Monday, December 17, 2007

O Sapientia - just another Monday?

Getting up early on a Monday morning is no pleasure when I'm just wanting to recover from the demands of Sunday, but today was necessary as Haskins the glaziers were returning to install the North West nave stained glass window, removed for stonework repairs over a month ago. Thank heavens it was a crisp and sunny morning when I opened up for them to start work at 8.20am. As ever,the streets around were filled with huge vehicles dropping off goods for the pubs clubs shops and market, dwarfing the glaziers' van.

I had to wait around for others to show up to open the tea room and for the final day of trading for the charity card shop, so I donned the safety gloves and spent an hour picking litter from three different sections of churchyard. Two black bags worth of rubbish, all the usual stuff - paper and plastic bags, glass and plastic bottles, congealed copies of the Metro newspaper dumped over the railings, publicity flyers from the pubs, and endless serviettes, blown in by the wind and bonded to concrete by winter rain. The only good thing was six pence in small change. Some people throw coins they don't want into the churchyard, or is it at the church.

Why do I go on about it so much? Every discarded object is another contribution to a couldn't care less society, destined to smother under its own carbon excess consumption without either a radical collective change of heart or a draconian regime whose emergency 'excesses' nobody will relish. It makes me ashamed. I feel like a stranger in this culture. But then so do many older people these days. What did we do wrong that our children, and our children's children consume and discard so shamelessly? What did we do? We got rich - and it's done us not a lot of good ultimately.

At lunchtime I presided over a Welsh Assembly Government carol service for about a hundred employees. Reading the first lesson (the Fall of Adam) as he has done each year since I've been in post was Permanent Secretary, Sir John Shortridge. This was his last official appearance with us setting the tone for the event by his presence and participation. Since he's about to retire, I conveyed our good wishes to him at the beginning of the service. By the time we started the entire stained glass window was installed and looked radiantly fresh in the midday sun, transformed by a session in the stained glass workshop.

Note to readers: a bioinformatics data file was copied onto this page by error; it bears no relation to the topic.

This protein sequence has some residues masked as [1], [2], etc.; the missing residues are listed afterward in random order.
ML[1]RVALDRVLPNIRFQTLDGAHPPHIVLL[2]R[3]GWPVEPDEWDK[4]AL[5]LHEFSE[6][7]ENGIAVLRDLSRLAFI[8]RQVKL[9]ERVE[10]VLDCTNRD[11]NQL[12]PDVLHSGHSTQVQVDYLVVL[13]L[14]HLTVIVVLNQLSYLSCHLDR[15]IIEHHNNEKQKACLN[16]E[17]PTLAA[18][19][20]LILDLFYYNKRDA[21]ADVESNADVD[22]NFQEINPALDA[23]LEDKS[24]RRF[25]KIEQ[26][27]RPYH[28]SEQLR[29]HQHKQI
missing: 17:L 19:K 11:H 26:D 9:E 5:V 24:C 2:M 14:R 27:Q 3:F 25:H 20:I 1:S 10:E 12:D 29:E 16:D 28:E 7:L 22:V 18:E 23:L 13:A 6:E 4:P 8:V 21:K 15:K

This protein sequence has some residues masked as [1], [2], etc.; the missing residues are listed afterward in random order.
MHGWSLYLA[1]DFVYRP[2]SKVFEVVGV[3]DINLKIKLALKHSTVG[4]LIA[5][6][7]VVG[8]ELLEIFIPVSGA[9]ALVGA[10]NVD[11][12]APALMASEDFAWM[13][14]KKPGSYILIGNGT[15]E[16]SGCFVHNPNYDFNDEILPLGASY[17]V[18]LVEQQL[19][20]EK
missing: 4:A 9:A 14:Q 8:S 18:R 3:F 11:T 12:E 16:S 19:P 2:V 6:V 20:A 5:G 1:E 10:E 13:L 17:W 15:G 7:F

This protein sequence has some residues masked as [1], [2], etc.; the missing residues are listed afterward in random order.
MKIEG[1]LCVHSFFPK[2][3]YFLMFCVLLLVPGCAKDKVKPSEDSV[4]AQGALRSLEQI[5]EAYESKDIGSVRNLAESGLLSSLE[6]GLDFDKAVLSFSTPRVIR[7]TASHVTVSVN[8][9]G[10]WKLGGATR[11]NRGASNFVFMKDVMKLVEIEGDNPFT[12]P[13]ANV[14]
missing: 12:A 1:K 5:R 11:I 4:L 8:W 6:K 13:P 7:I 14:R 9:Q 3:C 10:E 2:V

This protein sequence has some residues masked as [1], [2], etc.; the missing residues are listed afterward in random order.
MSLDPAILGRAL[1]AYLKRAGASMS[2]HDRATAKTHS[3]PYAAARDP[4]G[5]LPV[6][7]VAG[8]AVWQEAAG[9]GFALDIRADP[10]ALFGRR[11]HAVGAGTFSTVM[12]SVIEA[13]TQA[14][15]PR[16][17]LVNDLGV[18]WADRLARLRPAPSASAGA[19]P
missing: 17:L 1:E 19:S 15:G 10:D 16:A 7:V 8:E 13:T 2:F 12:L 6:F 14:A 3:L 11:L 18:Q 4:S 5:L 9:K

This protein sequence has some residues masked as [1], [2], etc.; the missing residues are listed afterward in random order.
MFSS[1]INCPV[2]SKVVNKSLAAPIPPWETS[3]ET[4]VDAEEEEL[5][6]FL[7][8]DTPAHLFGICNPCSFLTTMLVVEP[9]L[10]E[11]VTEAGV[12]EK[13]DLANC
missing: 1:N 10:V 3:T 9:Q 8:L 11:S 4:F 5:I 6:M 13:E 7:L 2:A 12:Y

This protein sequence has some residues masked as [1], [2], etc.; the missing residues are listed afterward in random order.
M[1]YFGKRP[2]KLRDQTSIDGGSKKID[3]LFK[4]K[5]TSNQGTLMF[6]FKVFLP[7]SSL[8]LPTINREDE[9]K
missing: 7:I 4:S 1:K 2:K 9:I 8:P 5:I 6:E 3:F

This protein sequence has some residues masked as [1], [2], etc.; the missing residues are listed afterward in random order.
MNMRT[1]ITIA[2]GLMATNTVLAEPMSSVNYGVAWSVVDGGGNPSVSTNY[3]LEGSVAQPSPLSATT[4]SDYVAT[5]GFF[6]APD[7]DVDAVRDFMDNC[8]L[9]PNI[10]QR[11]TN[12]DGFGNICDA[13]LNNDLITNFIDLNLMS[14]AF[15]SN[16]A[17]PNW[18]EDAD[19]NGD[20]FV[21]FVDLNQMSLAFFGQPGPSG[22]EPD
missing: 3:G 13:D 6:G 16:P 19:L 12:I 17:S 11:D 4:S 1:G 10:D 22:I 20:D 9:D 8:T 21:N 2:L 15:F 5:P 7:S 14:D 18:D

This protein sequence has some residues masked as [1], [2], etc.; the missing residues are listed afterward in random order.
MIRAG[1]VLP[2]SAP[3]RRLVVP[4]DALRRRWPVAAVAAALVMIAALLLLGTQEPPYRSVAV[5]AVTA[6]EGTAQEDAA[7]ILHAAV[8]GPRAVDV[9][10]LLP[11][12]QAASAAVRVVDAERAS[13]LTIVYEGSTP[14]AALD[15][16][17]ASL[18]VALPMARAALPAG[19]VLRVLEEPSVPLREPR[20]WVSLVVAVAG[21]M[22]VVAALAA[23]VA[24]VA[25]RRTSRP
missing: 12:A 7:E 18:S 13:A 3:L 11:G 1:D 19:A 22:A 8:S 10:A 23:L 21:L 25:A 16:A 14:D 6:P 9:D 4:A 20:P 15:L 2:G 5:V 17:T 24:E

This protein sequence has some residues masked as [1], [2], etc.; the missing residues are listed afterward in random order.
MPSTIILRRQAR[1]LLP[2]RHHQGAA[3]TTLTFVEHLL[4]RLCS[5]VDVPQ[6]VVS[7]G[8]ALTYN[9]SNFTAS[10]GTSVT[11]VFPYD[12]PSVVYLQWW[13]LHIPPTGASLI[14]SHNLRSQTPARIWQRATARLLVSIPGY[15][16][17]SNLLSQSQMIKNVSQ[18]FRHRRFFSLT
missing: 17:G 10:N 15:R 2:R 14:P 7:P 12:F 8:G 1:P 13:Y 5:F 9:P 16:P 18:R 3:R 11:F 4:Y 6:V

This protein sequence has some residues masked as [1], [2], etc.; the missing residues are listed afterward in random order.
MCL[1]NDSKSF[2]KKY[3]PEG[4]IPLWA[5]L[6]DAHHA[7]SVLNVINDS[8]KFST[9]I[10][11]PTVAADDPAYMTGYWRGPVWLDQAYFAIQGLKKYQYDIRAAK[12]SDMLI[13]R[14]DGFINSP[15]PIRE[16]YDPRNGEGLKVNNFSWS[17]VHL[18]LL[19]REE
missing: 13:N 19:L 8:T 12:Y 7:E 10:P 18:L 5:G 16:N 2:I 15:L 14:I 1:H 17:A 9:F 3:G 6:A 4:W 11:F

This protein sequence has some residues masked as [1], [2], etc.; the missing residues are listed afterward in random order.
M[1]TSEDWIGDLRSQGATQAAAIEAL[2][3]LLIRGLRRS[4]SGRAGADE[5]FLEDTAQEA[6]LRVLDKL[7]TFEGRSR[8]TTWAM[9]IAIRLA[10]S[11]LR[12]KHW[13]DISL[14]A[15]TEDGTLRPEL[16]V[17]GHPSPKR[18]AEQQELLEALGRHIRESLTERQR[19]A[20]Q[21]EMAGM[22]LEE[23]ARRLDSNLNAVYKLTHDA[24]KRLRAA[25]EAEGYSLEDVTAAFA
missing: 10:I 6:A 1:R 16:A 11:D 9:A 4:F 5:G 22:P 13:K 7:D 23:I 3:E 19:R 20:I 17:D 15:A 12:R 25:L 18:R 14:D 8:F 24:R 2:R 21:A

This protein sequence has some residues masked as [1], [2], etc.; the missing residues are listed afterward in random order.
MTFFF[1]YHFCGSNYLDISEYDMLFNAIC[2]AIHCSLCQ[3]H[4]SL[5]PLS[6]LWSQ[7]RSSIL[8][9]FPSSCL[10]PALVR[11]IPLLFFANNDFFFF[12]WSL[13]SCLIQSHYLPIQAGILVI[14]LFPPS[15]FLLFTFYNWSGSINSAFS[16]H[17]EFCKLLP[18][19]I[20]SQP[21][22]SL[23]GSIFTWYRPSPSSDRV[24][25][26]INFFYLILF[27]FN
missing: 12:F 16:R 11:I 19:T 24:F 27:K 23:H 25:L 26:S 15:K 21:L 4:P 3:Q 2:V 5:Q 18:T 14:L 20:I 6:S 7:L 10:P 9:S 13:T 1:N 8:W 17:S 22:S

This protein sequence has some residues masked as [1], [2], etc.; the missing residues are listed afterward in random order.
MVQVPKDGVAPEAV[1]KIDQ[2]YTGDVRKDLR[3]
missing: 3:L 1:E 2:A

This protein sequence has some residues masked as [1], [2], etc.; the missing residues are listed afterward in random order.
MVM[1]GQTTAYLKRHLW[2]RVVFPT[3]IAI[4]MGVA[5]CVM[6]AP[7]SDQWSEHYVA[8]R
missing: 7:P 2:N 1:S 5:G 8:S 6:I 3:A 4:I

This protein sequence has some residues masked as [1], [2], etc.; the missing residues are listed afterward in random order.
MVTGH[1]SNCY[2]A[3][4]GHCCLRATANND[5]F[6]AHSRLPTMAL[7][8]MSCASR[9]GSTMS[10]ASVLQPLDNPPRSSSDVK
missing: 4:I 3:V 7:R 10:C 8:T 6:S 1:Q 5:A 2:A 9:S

After lunch, mince pies at God on Mondays, but quite a small gathering, which makes me wonder about the future. Winter sicknesses certainly played their part, but there are few new participants this term to replace those who've moved on.

I returned to church for a late afternoon meeting with Kath Richards, one of County Hall's public relations people, to discuss my concerns about the lopsided projection of the City conveyed by its range of publications, in which it seems hardly anyone works gainfully, most people are young and seem to be having a good time, and there are no evidences of public religious buildings portrayed in pictures of the city-scape.

Equally problematic is communication within the local government and between local government and the public during periods of change. We've been plagued with enormous confusion recently, and it seems to be a symptom of poor internal relationships between different responsibility sectors. None of these things serves well to advertise the reliability of our city to potential investors. There's nothing new about my nagging on this front, and I don't suppose anything will change. But I keep on nagging in hope anyway.

I was thrilled to see that the glaziers had also fitted a new stone-guard to the window they'd worked on. What a marvellous day's work they put in before heading back to Kingswood in Bristol. A good three hours longer than mine. They have my highest admiration.

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